Mon. Jul 22nd, 2024

Education: Kaduna Sanitizes Private Schools Operations, Promised To Close Down ‘Special Centres’

By Longtong Ibrahim

Kaduna (Nigeria) – The Kaduna State Government in north-west Nigeria has reiterated its commitment towards improving the standard of education by sanitizing the operations of private schools in the state and ensuring special centres otherwise known as miracle centres are closed down.

The state’s Commissioner for Education, Science and Technology, Shehu Adamu, said this while briefing newsmen in Kaduna recently.


According to him, a recent survey reports on all private schools within the state revealed that, quite a number of them do not operate within minimum standard; as such there is the need to sanitize them in order to improve the quality of education.

He said some of the schools operate in non-conducive areas, some in rented apartments while others operate in just a single room, which he noted cannot be acceptable.

While admitting that private schools are part of programmes that add up to the educational sector, he said strict measures will also be taken against any private schools that operate below the minimum standard.

“Any school that failed to meet the government`s minimum standard shall be shut down.

Worried by the spate of examination malpractice especially in National examinations conducted by National Examination Council (NECO), West Africa Examination Council, (WAEC), and Joint Admissions and Matriculation Board (JAMB) among others, the commissioner said the ministry would station it officials in schools to monitor national examinations with a view to checkmate malpractices, particularly schools suspected to be operating as miracle centers.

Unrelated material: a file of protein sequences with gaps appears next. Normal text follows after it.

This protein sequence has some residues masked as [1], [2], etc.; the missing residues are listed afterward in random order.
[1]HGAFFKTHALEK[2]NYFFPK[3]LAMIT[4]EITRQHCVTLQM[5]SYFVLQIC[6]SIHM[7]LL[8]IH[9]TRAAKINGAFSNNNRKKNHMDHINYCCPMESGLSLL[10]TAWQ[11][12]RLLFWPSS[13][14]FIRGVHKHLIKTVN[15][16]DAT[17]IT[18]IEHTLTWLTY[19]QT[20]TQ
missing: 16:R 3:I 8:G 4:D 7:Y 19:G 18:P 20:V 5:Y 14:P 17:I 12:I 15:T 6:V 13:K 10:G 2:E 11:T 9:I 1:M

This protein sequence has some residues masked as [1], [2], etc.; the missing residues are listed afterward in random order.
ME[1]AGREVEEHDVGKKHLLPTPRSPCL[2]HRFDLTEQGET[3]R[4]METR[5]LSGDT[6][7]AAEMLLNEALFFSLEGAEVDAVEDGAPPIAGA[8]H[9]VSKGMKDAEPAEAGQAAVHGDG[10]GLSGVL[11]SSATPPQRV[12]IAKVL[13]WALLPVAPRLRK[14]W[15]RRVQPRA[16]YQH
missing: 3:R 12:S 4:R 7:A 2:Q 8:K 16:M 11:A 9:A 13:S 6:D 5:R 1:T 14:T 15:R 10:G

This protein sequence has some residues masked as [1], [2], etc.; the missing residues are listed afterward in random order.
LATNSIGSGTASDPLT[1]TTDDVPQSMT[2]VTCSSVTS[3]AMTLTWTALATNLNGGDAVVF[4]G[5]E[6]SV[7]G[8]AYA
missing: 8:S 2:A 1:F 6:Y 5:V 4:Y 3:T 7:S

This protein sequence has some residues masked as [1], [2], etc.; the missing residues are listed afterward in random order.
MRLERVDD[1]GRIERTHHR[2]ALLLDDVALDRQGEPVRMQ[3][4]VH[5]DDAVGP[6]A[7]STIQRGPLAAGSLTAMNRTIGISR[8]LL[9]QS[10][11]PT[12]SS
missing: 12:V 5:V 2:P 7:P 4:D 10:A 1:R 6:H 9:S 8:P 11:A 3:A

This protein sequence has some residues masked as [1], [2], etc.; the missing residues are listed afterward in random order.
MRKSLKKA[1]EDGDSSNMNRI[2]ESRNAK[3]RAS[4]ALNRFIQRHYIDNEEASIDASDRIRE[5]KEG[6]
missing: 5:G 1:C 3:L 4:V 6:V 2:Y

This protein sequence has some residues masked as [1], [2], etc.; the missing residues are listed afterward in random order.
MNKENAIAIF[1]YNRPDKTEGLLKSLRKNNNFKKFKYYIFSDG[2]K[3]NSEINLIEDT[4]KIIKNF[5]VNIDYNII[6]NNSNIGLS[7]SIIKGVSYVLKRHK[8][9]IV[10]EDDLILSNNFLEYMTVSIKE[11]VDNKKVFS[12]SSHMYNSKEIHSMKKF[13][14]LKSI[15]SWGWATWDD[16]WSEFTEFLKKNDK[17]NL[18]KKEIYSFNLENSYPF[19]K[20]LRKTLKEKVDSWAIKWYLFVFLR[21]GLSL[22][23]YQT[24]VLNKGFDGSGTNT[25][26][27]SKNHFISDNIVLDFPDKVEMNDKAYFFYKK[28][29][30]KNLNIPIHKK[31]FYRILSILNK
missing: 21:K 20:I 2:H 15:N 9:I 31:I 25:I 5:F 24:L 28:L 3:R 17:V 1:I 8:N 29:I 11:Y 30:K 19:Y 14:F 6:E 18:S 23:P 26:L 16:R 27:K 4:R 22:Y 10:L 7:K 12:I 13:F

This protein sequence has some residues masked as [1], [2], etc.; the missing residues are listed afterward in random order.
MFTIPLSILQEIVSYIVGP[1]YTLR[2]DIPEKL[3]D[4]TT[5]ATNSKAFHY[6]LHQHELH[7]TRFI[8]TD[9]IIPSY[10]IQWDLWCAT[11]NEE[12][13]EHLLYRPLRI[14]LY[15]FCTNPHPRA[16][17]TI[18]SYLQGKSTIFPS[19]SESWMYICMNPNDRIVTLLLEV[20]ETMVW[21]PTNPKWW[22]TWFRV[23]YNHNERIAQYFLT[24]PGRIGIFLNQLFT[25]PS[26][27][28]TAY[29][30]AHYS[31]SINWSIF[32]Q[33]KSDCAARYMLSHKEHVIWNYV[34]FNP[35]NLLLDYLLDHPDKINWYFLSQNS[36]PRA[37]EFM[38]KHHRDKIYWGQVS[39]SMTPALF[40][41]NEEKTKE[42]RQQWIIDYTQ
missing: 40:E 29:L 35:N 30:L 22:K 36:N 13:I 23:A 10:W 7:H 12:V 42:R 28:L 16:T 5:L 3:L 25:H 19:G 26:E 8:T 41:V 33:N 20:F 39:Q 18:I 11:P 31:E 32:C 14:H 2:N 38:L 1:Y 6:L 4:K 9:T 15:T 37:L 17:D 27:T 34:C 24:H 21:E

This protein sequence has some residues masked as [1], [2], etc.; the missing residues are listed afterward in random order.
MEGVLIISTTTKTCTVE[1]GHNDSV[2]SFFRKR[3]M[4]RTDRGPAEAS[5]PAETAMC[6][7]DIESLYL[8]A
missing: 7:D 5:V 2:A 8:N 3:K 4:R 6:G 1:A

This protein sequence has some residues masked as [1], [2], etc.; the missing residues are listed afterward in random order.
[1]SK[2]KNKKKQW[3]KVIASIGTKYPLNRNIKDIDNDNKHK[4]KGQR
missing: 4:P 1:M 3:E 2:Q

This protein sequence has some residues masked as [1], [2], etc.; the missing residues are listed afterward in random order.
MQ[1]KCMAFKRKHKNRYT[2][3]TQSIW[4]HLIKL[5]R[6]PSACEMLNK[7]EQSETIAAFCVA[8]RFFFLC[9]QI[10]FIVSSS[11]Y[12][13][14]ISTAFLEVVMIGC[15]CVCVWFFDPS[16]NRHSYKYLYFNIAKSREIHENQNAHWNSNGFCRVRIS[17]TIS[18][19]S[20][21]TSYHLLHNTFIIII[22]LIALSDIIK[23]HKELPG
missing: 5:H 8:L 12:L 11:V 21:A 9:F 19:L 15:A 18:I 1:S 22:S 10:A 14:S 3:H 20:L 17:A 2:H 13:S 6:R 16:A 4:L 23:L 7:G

He noted that some students pay high amount of money to register in such centers for answers but promised to keep an eye on such schools to ensure strict compliance to lay down rules and regulations.

“I assure you that in the next one or two years, miracle centres will fold up in Kaduna State,” the commissioner said.

In February 2012, the upper chamber of the National Assembly (senate) banned the existence of special centers otherwise known as ‘miracle centres’, placing a two year ban on any school found wanting; but it is worthy of note that the ban is yet to be enforced by the appropriate authorities as special/miracle centres are still in existence.

However the challenge still remains and it is left for the government and relevant stakeholders in the educational sector to arrest the trend so as to raise the standard of education in the country.

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